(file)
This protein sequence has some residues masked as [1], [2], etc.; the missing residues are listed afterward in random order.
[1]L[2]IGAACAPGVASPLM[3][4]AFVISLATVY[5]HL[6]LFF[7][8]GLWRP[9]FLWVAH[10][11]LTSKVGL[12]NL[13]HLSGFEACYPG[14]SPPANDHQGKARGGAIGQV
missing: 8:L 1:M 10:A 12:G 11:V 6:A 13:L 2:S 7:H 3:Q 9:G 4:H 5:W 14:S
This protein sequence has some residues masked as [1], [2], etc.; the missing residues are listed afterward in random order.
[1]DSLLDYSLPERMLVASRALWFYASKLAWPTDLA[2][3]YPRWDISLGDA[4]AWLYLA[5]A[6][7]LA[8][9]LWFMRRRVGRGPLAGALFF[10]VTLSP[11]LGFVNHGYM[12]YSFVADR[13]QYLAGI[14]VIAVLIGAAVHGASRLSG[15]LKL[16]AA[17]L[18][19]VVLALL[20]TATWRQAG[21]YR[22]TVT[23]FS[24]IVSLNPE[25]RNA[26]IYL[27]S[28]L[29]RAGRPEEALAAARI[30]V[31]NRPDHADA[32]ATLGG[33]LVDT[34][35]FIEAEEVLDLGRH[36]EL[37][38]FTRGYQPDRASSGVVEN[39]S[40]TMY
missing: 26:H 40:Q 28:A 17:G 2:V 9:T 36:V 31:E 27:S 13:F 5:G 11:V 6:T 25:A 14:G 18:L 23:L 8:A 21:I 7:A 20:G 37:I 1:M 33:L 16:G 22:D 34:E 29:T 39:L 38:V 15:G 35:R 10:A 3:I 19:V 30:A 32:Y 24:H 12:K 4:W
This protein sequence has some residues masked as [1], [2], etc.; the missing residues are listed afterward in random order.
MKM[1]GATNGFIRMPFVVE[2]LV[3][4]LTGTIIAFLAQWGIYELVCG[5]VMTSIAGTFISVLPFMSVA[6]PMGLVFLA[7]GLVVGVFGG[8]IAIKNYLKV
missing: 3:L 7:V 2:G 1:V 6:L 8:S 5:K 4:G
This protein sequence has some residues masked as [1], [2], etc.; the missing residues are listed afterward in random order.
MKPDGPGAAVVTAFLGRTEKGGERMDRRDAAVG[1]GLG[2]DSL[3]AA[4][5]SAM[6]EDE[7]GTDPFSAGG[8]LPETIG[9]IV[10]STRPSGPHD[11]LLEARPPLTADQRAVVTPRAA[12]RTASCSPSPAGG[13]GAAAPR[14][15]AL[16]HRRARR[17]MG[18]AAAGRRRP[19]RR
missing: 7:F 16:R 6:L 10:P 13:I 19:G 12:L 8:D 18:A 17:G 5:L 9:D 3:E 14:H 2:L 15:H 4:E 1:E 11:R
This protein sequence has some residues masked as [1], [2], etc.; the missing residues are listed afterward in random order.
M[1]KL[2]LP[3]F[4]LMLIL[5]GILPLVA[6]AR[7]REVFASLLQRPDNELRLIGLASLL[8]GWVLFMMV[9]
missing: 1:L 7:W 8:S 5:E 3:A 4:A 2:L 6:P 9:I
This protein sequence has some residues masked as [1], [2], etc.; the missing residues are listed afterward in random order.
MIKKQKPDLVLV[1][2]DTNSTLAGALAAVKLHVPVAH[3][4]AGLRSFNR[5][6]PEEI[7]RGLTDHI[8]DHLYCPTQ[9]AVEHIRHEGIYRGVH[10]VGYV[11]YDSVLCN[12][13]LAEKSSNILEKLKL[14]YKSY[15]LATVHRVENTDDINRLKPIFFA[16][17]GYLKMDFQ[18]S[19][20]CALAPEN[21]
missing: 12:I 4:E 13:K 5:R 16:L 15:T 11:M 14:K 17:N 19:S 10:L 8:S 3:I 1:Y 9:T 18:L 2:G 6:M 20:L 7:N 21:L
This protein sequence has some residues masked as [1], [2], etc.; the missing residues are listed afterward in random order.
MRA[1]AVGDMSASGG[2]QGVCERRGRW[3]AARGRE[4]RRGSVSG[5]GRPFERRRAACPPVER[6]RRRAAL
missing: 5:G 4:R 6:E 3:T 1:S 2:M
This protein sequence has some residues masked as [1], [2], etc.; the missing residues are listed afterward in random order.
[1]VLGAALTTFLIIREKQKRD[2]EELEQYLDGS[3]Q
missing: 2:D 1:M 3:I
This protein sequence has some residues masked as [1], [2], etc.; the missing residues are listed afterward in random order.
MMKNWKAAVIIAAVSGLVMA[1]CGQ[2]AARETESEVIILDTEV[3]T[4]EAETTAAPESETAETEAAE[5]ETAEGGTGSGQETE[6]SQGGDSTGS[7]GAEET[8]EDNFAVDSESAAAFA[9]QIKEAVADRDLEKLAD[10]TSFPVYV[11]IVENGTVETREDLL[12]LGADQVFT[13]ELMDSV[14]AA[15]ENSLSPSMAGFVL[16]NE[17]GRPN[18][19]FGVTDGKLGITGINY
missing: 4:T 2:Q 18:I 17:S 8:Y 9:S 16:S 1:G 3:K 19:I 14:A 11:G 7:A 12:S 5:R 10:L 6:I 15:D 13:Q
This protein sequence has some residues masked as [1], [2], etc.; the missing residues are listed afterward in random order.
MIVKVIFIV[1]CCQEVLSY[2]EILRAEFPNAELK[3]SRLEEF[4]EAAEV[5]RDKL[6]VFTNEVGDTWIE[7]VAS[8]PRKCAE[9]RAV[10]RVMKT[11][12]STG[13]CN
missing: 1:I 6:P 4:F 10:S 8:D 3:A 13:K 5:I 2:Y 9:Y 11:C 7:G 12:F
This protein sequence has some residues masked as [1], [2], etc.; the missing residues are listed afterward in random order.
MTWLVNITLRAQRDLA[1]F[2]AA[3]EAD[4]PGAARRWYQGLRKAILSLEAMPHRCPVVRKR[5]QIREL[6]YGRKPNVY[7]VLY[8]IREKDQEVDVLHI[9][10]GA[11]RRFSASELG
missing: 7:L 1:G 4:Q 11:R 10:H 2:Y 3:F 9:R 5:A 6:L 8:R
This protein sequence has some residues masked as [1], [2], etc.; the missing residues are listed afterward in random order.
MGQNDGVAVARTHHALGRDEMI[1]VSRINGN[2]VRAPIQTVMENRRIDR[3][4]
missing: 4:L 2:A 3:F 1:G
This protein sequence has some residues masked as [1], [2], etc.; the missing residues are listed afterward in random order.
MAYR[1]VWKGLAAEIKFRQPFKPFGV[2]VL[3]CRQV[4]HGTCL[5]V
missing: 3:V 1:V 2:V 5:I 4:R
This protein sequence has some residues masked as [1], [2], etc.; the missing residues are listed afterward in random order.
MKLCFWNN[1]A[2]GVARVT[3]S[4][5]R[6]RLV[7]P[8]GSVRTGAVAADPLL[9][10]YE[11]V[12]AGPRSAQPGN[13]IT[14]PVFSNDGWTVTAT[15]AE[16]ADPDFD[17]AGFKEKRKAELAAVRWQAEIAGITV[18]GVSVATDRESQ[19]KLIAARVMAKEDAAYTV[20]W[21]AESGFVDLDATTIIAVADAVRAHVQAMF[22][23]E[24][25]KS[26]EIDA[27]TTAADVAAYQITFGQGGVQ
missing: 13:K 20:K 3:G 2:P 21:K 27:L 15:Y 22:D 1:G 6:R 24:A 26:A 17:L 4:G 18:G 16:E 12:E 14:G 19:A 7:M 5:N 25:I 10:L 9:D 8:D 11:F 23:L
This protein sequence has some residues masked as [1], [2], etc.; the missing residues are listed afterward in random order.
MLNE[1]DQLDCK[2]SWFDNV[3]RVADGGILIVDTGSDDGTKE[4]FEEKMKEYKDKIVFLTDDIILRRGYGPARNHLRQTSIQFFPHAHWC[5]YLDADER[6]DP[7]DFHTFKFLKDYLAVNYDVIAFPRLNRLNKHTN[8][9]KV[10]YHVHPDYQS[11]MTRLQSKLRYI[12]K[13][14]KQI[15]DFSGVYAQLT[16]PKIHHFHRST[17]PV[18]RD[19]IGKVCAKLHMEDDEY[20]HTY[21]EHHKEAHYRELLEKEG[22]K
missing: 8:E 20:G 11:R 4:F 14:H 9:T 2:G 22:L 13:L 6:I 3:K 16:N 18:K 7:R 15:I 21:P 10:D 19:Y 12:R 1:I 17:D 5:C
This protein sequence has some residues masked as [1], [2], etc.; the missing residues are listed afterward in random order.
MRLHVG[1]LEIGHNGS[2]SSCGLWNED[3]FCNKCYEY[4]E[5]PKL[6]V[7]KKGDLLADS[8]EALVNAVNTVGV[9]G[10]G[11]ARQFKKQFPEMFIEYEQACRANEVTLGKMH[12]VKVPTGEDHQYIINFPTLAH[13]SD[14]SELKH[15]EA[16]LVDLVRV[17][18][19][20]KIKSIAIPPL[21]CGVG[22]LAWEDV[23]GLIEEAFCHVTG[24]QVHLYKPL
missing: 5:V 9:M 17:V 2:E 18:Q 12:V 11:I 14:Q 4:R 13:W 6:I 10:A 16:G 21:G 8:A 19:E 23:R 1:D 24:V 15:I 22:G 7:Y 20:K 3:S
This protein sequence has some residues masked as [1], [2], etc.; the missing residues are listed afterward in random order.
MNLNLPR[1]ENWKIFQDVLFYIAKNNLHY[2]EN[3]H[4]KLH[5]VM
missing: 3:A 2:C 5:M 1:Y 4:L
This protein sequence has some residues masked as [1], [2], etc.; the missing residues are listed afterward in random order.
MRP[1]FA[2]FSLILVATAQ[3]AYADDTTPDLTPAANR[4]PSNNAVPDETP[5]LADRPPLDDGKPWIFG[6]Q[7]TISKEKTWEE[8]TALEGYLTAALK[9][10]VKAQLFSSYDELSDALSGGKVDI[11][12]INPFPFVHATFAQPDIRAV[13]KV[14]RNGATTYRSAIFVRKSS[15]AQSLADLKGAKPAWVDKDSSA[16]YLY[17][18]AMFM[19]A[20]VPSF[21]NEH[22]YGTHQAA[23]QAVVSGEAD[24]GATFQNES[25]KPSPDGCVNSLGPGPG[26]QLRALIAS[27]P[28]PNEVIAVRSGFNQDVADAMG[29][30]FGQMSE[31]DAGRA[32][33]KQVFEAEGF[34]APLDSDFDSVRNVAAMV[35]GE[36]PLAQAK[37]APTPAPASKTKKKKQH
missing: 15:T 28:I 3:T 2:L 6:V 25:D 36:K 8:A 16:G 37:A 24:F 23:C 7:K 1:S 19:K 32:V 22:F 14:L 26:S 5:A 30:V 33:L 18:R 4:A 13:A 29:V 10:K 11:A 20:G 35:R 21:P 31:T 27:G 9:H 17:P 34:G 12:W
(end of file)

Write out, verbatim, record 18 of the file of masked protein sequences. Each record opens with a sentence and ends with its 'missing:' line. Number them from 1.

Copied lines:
This protein sequence has some residues masked as [1], [2], etc.; the missing residues are listed afterward in random order.
MRP[1]FA[2]FSLILVATAQ[3]AYADDTTPDLTPAANR[4]PSNNAVPDETP[5]LADRPPLDDGKPWIFG[6]Q[7]TISKEKTWEE[8]TALEGYLTAALK[9][10]VKAQLFSSYDELSDALSGGKVDI[11][12]INPFPFVHATFAQPDIRAV[13]KV[14]RNGATTYRSAIFVRKSS[15]AQSLADLKGAKPAWVDKDSSA[16]YLY[17][18]AMFM[19]A[20]VPSF[21]NEH[22]YGTHQAA[23]QAVVSGEAD[24]GATFQNES[25]KPSPDGCVNSLGPGPG[26]QLRALIAS[27]P[28]PNEVIAVRSGFNQDVADAMG[29][30]FGQMSE[31]DAGRA[32][33]KQVFEAEGF[34]APLDSDFDSVRNVAAMV[35]GE[36]PLAQAK[37]APTPAPASKTKKKKQH
missing: 15:T 28:I 3:T 2:L 6:V 25:D 36:K 8:A 16:G 37:A 24:F 23:C 7:K 1:S 19:K 32:V 22:F 14:L 26:S 5:A 30:V 33:L 18:R 4:A 13:A 29:V 10:K 11:A 20:G 35:R 21:P 31:T 27:G 9:H 17:P 34:G 12:W